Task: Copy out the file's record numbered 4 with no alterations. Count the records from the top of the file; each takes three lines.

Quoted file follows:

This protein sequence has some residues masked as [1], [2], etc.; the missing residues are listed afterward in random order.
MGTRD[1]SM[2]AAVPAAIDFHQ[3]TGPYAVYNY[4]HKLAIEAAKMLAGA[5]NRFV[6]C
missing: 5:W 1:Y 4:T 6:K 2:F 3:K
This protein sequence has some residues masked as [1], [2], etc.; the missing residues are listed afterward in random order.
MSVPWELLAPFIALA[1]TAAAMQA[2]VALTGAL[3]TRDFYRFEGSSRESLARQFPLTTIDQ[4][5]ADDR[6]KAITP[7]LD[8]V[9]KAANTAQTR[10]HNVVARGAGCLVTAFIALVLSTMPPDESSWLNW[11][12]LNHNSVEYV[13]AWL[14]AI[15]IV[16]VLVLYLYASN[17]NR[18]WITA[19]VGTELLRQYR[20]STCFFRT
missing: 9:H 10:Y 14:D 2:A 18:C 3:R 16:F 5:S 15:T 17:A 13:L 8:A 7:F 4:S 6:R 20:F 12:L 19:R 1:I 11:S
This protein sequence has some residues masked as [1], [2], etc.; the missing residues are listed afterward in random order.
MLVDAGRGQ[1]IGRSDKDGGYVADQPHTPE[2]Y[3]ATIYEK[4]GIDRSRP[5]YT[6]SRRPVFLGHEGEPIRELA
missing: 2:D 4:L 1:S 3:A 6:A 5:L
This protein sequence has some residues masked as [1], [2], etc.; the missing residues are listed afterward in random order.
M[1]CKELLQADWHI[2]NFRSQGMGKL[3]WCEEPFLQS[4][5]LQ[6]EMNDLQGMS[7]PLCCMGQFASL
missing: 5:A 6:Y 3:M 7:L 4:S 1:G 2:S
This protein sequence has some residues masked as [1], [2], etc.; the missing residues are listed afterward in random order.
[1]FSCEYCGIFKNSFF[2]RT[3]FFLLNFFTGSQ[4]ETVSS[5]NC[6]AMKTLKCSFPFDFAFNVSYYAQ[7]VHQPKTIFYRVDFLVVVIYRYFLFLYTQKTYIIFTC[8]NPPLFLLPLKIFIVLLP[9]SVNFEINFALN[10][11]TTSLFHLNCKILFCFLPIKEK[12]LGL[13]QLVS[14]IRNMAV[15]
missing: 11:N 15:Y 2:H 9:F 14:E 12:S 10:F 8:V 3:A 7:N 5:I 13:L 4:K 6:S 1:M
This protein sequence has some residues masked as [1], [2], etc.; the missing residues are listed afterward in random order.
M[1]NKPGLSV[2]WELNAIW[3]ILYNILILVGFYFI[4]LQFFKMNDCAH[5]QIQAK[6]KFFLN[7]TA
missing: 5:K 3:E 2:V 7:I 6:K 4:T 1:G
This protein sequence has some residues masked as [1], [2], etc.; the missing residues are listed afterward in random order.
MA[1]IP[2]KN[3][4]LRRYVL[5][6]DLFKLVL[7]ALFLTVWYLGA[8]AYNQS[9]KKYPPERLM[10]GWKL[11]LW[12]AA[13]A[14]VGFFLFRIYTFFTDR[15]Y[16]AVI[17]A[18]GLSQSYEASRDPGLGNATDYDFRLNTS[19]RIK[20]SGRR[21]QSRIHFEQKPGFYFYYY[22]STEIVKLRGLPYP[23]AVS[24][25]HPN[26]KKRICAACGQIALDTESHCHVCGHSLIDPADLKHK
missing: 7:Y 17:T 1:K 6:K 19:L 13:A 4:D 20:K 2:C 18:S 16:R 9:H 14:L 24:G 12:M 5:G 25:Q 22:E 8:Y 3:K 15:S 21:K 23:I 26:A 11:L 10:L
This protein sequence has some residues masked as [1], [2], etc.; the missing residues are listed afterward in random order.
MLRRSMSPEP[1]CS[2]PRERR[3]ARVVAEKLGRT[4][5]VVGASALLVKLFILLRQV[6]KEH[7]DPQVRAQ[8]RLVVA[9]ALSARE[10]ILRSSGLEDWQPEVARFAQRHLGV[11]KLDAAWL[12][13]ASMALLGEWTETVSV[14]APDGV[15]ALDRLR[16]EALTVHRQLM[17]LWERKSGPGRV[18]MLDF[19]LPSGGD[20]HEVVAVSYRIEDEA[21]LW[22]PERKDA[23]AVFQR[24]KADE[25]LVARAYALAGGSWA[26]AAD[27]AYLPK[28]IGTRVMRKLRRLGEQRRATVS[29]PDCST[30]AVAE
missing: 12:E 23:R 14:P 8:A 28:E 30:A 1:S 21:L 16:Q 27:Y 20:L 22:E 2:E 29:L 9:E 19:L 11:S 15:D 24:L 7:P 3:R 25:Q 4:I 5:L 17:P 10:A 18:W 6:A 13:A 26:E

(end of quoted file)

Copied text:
This protein sequence has some residues masked as [1], [2], etc.; the missing residues are listed afterward in random order.
M[1]CKELLQADWHI[2]NFRSQGMGKL[3]WCEEPFLQS[4][5]LQ[6]EMNDLQGMS[7]PLCCMGQFASL
missing: 5:A 6:Y 3:M 7:L 4:S 1:G 2:S